8 Ways to Avoid Phishing Scams
Phishing is when cybercriminals contact you via email or text message in an attempt to steal your passwords, account numbers, or Social Security numbers. When they get hold of this information, they might be able to access your email, bank…
Phishing is when cybercriminals contact you via email or text message in an attempt to steal your passwords, account numbers, or Social Security numbers. When they get hold of this information, they might be able to access your email, bank account, or other sensitive data that you definitely don’t want scammers near.
In most cases of a phishing email or text message, the scammer will often tell a story in order to get you to click on a link or open an attachment. The email or text might claim, and even appear, to be from a company that you trust – like Netflix, a credit card company, or a utility company – when in reality it’s from a scammer who’s trying to impersonate them.
Most often, you’ll see phishing scammers falsely claiming a variety of things, such as:
- They’ve noticed suspicious activity or log-in attempts on your account.
- You need to confirm personal/financial information.
- An included invoice they’ve attached is genuine.
- You need to click on a link to make a payment.
- You’re eligible to register for a government refund.
- You’re eligible for free coupons.
As you can see, phishing scammers have a variety of tactics on their toolbelt – but even the best job has holes..
8 Ways to Avoid Being Scammed
Here are eight of the best ways that you can avoid falling victim to a phishing scam:
1. Stay Informed
New tactics are being developed by phishing scammers all the time, which is why it’s so necessary to stay on top of their techniques. Keep your eyes open for news about phishing scams so you can find out as early as possible and be aware of the security measures you should take.
2. Don’t Click Without Thinking
If you’re on a site that you trust, clicking on links is fine. But if a link pops up in a random email or instant message, don’t click without thinking. Before you click, hover over the link to see if it’s going to lead where it claims it will. If the link is a phishing scam, it may claim to be from a legit company but it actually leads to a dupe of the website, which will then ask you to fill in your personal information as if it were the genuine website.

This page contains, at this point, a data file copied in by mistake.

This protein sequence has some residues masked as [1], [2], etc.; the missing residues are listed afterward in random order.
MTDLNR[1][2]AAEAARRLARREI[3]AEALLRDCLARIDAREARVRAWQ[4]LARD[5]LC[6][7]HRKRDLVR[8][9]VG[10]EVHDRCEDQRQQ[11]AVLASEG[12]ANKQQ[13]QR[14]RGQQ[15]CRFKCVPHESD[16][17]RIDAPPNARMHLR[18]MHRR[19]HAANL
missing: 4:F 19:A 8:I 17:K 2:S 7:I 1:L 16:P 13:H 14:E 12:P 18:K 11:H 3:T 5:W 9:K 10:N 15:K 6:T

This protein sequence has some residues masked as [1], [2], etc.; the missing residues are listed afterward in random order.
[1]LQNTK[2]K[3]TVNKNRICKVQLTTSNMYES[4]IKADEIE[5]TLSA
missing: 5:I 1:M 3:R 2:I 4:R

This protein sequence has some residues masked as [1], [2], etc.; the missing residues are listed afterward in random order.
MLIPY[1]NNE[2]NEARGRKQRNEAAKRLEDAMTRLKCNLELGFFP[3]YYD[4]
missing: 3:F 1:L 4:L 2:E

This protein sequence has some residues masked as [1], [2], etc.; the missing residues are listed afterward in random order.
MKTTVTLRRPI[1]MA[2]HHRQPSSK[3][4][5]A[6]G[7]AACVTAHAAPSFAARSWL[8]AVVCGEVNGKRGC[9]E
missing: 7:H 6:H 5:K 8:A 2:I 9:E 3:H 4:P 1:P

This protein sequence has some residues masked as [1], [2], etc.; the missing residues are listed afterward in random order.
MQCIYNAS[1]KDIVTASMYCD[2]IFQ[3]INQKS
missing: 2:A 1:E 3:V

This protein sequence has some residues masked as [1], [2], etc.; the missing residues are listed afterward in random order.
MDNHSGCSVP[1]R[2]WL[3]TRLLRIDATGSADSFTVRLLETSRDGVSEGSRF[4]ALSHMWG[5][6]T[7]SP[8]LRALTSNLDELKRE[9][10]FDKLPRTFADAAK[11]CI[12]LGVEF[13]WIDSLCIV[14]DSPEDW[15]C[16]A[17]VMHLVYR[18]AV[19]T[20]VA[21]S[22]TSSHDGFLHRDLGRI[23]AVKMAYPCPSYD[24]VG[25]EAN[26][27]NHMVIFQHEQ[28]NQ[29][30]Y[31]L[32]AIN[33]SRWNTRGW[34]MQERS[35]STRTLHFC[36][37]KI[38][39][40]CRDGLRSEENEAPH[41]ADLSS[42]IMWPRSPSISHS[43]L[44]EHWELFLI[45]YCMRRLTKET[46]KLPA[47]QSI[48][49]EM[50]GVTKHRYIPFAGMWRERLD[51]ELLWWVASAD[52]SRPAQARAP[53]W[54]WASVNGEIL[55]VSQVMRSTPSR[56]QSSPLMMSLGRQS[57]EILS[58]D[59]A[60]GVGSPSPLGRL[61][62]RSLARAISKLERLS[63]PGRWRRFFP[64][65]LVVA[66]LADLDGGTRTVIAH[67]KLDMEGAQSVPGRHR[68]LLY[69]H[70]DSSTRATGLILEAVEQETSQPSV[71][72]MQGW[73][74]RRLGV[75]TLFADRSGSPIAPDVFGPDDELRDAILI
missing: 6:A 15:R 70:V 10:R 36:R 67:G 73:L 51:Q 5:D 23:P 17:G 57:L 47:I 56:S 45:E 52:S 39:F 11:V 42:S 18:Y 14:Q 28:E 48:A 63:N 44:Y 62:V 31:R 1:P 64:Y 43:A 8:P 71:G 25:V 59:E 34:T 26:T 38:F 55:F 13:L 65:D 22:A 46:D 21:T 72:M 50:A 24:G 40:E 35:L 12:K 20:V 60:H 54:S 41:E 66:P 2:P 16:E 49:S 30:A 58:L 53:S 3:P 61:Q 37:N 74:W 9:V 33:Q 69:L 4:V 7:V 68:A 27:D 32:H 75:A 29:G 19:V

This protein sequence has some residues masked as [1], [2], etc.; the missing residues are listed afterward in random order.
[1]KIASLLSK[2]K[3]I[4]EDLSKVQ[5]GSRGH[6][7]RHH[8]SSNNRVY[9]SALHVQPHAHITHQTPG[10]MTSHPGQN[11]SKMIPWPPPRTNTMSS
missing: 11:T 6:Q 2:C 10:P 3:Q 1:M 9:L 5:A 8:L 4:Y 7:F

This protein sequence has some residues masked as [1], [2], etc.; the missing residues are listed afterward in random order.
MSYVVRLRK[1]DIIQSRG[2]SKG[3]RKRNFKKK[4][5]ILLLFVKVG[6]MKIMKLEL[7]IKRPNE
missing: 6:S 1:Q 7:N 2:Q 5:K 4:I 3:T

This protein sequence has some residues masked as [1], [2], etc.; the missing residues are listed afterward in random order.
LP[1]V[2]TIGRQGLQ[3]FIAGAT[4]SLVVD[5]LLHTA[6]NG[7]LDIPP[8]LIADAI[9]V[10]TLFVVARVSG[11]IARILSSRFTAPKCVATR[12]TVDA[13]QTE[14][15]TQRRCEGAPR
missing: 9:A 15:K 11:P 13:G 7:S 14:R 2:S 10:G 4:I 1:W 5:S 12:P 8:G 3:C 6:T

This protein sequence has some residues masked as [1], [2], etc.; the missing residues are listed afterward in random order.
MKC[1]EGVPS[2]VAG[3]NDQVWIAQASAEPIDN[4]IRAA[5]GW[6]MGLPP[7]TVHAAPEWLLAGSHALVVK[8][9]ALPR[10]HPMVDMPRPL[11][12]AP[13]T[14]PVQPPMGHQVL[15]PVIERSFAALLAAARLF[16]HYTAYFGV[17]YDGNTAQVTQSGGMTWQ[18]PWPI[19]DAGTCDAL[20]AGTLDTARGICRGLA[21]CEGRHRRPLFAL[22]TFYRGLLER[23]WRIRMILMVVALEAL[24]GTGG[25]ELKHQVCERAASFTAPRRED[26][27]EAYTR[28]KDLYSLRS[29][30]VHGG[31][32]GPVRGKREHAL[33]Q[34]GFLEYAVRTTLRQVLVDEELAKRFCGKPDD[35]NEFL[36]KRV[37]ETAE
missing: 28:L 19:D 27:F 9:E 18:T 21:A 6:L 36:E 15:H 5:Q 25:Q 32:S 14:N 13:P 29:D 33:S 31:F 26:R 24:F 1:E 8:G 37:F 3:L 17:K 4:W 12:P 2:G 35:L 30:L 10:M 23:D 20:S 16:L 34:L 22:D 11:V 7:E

Pro tip: never click on an email that begins with “Dear Customer” instead of your name. This is typically a sign of phishing.
3. Install an Anti-Phishing Toolbar
Most internet browsers can be customized with anti-phishing toolbars that run checks on the sites that you visit and compare them to known phishing sites. If you end up on a malicious site, you’ll get an alert from the toolbar so you’ll know to exit. The best part is that installing a toolbar like this costs nothing!
4. Verify a Site
Before you do anything on a website, even if you think it’s one that you trust, make sure the url starts with “https” and that there is a closed lock icon near the address bar. You can also check for the site’s security certificate to be extra safe. If you get a message saying that a site may be malicious, exit immediately – and, whatever you do, don’t download files from it.
5. Check Your Accounts
Staying up-to-date on your online accounts is key. Get in the habit of checking your accounts and changing your passwords regularly. To prevent bank and credit card phishing scams, check your bank statements on a regular basis to make sure that there are no unexpected, fraudulent charges.
6. Update Your Browser
There are always new security patches being released for popular browsers, most often to remedy security loopholes that phishers and other scammers find and exploit. When you get a message about updating your browser, follow through and do it – it usually only takes a few seconds to complete.
7. Use Firewalls
Firewalls are the buffers that stand between your computer and intruders. Using both a desktop firewall and a network firewall, software and hardware, will reduce the chances of hackers and phishers infiltrating your computer.
8. Watch Out for Pop-Ups
Pop-ups might disguise themselves as legitimate components of a website, but in many cases they are phishing attempts. Most browsers allow you to block pop-ups, but you can allow them on a case-by-case basis. If a pop-up slips through the cracks, don’t click on the ‘cancel’ button, as even that button can lead to a phishing site. Instead, find the small ‘x’ in the upper corner of the window and click that.
While there is no one failsafe way to avoid phishing scams, using these eight tactics will bolster your protection and keep your information safe.
Barricade Cyber Solutions is here to help you prevent phishing scams and other types of cyber attacks. Contact us today for more information.
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